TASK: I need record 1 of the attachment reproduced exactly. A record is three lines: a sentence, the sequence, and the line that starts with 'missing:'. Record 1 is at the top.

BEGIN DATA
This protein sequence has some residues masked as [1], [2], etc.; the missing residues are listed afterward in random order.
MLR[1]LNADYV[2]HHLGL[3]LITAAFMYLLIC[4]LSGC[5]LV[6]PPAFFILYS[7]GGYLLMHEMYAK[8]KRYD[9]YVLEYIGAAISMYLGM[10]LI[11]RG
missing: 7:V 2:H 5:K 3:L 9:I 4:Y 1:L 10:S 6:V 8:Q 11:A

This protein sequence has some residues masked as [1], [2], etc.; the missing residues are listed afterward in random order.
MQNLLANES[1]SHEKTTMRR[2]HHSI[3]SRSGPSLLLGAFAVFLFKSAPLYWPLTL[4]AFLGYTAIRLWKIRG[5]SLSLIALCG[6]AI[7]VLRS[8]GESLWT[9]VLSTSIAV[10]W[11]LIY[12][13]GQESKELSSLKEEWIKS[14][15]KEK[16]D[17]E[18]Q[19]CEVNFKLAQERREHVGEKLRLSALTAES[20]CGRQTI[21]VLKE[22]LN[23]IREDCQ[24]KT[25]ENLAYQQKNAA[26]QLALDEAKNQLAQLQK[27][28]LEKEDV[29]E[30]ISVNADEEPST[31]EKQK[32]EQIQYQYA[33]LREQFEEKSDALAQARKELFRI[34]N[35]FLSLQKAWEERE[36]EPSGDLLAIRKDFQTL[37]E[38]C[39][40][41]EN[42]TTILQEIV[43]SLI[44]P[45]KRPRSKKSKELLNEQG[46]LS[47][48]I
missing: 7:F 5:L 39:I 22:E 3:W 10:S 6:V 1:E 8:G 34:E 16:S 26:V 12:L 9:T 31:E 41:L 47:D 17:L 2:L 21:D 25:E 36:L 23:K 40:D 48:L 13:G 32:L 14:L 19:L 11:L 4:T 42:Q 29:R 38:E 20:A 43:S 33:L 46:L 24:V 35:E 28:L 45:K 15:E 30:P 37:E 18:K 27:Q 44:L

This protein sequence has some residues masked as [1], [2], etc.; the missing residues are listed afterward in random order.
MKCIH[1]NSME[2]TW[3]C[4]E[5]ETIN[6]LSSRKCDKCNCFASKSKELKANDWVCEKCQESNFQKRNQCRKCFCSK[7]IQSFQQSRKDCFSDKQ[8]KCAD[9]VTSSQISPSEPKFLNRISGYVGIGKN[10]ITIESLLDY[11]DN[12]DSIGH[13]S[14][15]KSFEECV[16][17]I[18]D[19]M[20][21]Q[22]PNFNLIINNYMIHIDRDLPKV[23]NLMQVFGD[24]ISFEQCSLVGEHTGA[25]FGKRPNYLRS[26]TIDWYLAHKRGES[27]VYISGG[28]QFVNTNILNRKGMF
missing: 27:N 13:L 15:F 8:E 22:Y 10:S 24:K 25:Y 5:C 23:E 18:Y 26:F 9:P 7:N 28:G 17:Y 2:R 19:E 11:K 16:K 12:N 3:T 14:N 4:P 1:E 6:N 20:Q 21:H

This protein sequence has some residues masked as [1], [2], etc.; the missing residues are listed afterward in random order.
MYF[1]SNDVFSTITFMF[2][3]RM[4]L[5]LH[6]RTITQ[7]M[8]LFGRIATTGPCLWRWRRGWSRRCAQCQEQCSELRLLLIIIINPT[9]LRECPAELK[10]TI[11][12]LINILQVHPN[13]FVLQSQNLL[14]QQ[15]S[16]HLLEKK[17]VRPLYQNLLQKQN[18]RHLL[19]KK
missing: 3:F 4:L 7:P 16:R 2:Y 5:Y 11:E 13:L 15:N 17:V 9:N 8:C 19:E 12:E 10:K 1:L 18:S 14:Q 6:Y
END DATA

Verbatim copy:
This protein sequence has some residues masked as [1], [2], etc.; the missing residues are listed afterward in random order.
MLR[1]LNADYV[2]HHLGL[3]LITAAFMYLLIC[4]LSGC[5]LV[6]PPAFFILYS[7]GGYLLMHEMYAK[8]KRYD[9]YVLEYIGAAISMYLGM[10]LI[11]RG
missing: 7:V 2:H 5:K 3:L 9:I 4:Y 1:L 10:S 6:V 8:Q 11:A